There are lots of ways to tell a story. Anne McClain ’05 tries to “encapsulate visual information into smell.” She creates her olfactory narratives in a cool, elegant studio in Greenpoint, a newly fashionable industrial section of Brooklyn, in New York City. Founded in 2009, her perfume company, MCMC, has been featured in the New York Times, Wallpaper, and GQ, as well as on websites such as Coolhunting.At Brown, before she discovered the evocative power of scent, McClain concentrated in visual arts, studying painting, bookmaking, and developmental studies. After graduation, she worked in interior design and photography until a class on natural perfume-making led to a hobby, which in turn inspired her to matriculate at the prestigious Grasse Institute of Perfumery in Provence, France.
Becoming a perfumer, McClain says, was the perfect way for her to tell stories as well as to engage in the world around her. Her first fragrance, which she called Noble, was inspired by a semester spent in Nepal. It mixes the scents of Indian jasmine, Haitian vetiver, chai tea, incense, and musk to evoke Nepal’s spirituality.
The olfactory sense is closest to emotion and memory, McClain says. Each of the seven fragrances in her “Story” collection has a narrative: each is based on places she’s been, people she’s met, and even concepts. She describes the heady, mysterious, rose-heavy scent Kept, for instance, as “an ode to oneself.” The witty Dude No. 1 is a “beard oil” perfect for Greenpoint hipsters.
For those who like scents but don’t wear them, McClain makes candles that are vegetable-based. Unlike commercial perfume juggernauts, the MCMC “factory” is the small studio where McClain handcrafts the scents herself, using natural materials that are certified organic whenever possible. Her sister, Katie ’07, joined the company in 2012 as director of operations. All the bottling is done in-house, although as demand has grown, their parents—Brown history professor Jim McClain and Jung-Kang McClain ’82—have been known to drive down from Providence to pitch in.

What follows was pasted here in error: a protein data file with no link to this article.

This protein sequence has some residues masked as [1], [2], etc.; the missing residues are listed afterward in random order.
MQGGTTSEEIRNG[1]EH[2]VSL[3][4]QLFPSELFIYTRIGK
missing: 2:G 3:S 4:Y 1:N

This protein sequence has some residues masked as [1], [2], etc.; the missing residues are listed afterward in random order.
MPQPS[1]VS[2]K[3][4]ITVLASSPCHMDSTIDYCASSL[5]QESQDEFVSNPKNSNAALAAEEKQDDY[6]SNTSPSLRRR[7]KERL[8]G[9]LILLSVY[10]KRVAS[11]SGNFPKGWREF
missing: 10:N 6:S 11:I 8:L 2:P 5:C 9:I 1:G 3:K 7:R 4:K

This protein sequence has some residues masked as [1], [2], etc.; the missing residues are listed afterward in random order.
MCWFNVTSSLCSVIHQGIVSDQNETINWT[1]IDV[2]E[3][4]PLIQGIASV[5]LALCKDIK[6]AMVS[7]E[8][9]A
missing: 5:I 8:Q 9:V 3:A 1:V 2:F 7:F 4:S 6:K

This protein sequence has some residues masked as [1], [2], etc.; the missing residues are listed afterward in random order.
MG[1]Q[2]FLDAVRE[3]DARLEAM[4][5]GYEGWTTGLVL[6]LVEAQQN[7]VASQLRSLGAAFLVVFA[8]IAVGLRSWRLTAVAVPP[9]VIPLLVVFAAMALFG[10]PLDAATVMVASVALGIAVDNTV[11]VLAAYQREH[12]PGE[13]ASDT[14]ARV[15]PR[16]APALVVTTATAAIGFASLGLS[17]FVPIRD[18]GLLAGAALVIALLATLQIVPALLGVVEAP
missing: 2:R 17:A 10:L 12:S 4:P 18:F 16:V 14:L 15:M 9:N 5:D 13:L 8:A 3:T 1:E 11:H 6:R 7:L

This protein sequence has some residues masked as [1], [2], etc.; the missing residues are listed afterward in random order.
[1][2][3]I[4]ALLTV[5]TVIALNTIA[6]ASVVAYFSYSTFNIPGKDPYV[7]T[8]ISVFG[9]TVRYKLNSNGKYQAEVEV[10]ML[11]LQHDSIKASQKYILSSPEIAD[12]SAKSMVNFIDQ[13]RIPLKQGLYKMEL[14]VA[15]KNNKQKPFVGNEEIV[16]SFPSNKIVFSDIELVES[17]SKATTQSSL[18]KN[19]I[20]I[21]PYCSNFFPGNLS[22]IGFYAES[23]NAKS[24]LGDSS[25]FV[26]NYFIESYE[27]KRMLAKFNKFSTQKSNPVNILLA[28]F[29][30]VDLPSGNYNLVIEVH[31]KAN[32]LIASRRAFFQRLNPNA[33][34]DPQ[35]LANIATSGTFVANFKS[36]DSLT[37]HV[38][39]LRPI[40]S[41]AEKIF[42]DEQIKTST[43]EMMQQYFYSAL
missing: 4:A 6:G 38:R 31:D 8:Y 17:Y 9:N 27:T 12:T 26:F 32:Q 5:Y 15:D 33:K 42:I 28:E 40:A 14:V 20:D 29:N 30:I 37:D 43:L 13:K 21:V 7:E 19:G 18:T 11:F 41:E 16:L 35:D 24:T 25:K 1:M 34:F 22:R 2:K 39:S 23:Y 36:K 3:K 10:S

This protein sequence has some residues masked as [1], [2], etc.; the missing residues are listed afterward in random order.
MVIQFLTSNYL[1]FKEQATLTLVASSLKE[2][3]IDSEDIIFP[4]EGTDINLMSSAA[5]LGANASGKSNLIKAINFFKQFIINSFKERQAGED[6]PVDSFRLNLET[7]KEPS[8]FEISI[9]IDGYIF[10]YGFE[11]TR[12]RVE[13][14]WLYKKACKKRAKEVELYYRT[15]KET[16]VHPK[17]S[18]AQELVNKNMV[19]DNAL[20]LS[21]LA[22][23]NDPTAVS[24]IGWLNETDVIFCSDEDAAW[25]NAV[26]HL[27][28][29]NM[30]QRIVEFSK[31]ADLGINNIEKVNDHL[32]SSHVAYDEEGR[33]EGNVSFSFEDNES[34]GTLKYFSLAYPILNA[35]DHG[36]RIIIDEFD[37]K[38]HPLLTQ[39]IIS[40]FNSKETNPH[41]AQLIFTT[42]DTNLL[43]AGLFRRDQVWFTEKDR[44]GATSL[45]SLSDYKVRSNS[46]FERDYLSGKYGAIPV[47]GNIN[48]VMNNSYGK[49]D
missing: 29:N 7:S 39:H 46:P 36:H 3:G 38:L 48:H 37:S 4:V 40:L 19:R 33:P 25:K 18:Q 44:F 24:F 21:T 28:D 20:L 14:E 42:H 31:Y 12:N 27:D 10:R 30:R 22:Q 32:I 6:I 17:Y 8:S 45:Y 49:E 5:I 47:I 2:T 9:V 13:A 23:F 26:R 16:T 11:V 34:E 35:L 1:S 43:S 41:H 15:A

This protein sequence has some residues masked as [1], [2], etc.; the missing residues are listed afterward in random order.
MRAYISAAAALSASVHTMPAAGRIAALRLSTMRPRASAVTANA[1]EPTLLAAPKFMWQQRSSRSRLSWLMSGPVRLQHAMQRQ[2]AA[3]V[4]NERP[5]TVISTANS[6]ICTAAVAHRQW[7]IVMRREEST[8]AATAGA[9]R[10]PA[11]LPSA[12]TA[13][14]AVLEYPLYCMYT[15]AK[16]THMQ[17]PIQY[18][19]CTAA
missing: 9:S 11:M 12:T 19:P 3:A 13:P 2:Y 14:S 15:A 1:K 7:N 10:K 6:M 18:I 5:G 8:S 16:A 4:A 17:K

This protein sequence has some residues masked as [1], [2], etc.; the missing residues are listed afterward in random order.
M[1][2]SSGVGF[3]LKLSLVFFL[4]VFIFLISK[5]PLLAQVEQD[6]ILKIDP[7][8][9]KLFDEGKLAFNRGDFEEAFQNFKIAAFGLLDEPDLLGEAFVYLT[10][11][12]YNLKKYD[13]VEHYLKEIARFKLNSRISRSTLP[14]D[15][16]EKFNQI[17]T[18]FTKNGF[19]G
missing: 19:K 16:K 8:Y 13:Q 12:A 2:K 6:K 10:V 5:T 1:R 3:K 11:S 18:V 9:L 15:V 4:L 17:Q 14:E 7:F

MCMC has a social component as well. Inspired by a volunteer trip Anne and Katie took to an orphanage near Siem Reap, Cambodia, McClain created two perfumes, Savann and Amara, which are the first in a series called the Humanity Project. The retailer Anthropologie has exclusive rights to sell the two scents, and a portion of the proceeds will return to the orphanage. In addition, Garden, an organic-oil perfume roll-on, returns half its profits to Ananda Harvest, a farm in upstate New York.
When asked if a “Brown” scent might be in the works, McClain laughed
and said she hadn’t considered it, but her eyes lit up as she imagined
how she might construct one: the scents of ivy, crisp—preppy—citrus,
perhaps French seaweed for a nautical touch? Already her nose was at